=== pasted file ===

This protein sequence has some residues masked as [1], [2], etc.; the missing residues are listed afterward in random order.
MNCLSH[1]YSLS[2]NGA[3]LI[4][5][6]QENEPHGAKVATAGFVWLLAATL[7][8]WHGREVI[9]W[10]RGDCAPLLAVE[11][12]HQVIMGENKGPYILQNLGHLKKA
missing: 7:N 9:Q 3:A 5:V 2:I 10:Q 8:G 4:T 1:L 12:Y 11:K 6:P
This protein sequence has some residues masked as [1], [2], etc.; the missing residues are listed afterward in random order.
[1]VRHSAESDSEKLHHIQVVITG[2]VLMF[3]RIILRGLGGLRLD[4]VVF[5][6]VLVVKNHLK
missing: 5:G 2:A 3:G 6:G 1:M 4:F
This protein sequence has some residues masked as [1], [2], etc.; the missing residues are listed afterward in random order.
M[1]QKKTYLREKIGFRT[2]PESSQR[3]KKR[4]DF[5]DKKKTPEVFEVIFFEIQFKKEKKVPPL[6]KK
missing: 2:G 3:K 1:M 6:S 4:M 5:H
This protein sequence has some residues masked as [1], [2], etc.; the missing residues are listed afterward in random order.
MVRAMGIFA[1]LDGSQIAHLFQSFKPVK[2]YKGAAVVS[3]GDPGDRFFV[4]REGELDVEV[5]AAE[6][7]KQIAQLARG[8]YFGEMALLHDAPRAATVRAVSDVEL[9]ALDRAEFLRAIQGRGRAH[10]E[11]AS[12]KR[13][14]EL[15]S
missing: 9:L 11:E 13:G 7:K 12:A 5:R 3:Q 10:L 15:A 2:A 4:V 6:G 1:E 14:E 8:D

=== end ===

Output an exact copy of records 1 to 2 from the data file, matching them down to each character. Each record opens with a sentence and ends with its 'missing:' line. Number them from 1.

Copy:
This protein sequence has some residues masked as [1], [2], etc.; the missing residues are listed afterward in random order.
MNCLSH[1]YSLS[2]NGA[3]LI[4][5][6]QENEPHGAKVATAGFVWLLAATL[7][8]WHGREVI[9]W[10]RGDCAPLLAVE[11][12]HQVIMGENKGPYILQNLGHLKKA
missing: 7:N 9:Q 3:A 5:V 2:I 10:Q 8:G 4:T 1:L 12:Y 11:K 6:P
This protein sequence has some residues masked as [1], [2], etc.; the missing residues are listed afterward in random order.
[1]VRHSAESDSEKLHHIQVVITG[2]VLMF[3]RIILRGLGGLRLD[4]VVF[5][6]VLVVKNHLK
missing: 5:G 2:A 3:G 6:G 1:M 4:F